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Comment & Response |

Survival at a Gestational Age of 24 Weeks in the Netherlands

Floris Groenendaal, MD, PhD1; Rene Kornelisse, MD, PhD2; Chantal Hukkelhoven, PhD3
[+] Author Affiliations
1Department of Neonatology, University Medical Center Utrecht, Utrecht, the Netherlands
2Erasmus Medical Center, Rotterdam, the Netherlands
3Netherlands Perinatal Registry, Utrecht, the Netherlands
JAMA Pediatr. 2014;168(6):582. doi:10.1001/jamapediatrics.2014.26.
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To the Editor Verhagen and Janvier1 have described the processes involved in the medical care of neonates who died. Although their article is highly relevant, we would like to comment on one aspect of it.

They state that “[s]urvival for those born at 24 weeks…is as low as zero in some centers in the Netherlands.”1(p988) It is important to note that, in the Netherlands, views on the medical care of extremely preterm neonates have developed over time. Since September 2010, obstetricians and neonatologists nationwide agreed on offering parents active resuscitation for neonates from a gestational age of 24 weeks onwards. Since then, in the Netherlands, the mortality rate among neonates with a gestational age from 24 weeks and 0 days to 24 weeks and 6 days has decreased to between 45% and 50% in the neonatal intensive care units (data from the Netherlands Perinatal Registry), which is well in accordance with the rates in other European countries actively resuscitating neonates with such a low gestational age.2 Data on long-term morbidity are as yet unavailable but are being collected.3 In addition, data on perinatal deaths are collected to provide insight into the relevant ethical aspects of medical care at the limits of viability raised by Verhagen and Janvier.1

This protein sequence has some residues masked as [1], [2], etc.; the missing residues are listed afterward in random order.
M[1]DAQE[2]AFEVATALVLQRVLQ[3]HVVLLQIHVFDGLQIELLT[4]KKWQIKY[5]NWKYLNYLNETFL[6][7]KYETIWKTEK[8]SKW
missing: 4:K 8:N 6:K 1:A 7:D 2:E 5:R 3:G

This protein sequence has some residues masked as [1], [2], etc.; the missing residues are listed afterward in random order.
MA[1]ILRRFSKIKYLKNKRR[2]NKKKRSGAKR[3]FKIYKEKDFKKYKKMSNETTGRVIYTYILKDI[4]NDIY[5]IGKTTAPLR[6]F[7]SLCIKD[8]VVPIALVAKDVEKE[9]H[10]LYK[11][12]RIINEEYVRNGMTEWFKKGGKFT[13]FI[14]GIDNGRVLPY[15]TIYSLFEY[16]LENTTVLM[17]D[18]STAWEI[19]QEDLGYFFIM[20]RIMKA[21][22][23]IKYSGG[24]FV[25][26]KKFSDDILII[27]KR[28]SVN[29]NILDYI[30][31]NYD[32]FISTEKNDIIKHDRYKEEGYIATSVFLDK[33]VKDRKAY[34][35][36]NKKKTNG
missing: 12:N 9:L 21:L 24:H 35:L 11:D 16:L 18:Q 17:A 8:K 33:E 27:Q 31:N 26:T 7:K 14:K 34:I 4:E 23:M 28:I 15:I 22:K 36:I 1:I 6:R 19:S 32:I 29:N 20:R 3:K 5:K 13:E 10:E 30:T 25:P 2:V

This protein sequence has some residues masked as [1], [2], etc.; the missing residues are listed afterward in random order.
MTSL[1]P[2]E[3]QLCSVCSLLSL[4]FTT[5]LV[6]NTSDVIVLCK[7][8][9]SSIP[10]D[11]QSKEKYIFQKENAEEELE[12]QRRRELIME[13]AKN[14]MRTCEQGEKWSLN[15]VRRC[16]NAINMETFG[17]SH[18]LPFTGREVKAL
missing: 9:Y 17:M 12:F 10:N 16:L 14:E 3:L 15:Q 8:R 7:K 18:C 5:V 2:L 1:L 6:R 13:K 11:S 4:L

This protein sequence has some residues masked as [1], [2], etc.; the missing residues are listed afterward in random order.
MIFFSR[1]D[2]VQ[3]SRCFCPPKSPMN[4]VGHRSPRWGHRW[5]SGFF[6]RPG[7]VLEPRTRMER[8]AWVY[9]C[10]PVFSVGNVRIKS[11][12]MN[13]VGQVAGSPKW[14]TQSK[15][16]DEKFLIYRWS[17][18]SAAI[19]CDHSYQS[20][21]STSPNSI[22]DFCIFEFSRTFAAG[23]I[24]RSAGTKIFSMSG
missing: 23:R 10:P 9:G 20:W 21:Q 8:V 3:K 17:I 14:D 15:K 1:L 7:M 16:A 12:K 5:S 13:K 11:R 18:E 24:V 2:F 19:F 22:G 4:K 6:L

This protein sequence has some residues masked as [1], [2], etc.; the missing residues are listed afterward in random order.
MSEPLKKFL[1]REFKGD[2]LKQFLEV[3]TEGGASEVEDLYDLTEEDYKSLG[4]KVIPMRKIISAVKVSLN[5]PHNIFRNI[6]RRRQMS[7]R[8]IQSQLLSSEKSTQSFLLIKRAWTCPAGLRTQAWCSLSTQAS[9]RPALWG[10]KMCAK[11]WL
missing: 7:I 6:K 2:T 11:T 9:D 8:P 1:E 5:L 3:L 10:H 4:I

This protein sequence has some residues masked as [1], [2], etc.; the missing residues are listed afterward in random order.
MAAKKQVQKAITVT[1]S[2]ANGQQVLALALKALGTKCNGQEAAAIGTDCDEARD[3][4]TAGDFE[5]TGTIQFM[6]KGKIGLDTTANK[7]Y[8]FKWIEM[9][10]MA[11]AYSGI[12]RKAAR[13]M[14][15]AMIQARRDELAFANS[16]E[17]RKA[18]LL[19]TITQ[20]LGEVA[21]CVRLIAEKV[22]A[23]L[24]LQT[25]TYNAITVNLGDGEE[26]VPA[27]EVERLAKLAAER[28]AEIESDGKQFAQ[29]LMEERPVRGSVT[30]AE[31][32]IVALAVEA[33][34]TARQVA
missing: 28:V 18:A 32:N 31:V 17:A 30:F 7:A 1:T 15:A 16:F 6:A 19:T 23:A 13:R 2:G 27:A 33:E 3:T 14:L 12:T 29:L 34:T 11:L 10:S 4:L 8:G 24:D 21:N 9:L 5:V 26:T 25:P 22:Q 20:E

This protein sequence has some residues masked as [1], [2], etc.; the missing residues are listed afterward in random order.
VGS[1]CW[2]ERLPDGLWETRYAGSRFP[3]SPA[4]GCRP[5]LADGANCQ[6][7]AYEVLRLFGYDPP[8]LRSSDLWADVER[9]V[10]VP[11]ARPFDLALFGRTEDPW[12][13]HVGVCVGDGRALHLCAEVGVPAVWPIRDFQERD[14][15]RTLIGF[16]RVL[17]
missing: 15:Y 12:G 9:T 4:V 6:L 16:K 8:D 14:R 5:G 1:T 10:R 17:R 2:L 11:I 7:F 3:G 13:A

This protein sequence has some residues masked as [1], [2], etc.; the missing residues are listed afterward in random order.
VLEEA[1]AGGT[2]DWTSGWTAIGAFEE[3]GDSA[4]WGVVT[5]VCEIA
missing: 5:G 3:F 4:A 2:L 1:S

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June 1, 2014
A. A. Eduard Verhagen, MD, PhD, JD; Annie Janvier, MD, PhD
1Department of Pediatrics, University Medical Center Groningen, University of Groningen, Groningen, the Netherlands
2Division of Neonatology and Clinical Ethics, Sainte-Justine Hospital, University of Montreal, Montreal, Quebec, Canada
JAMA Pediatr. 2014;168(6):582-583. doi:10.1001/jamapediatrics.2014.29.
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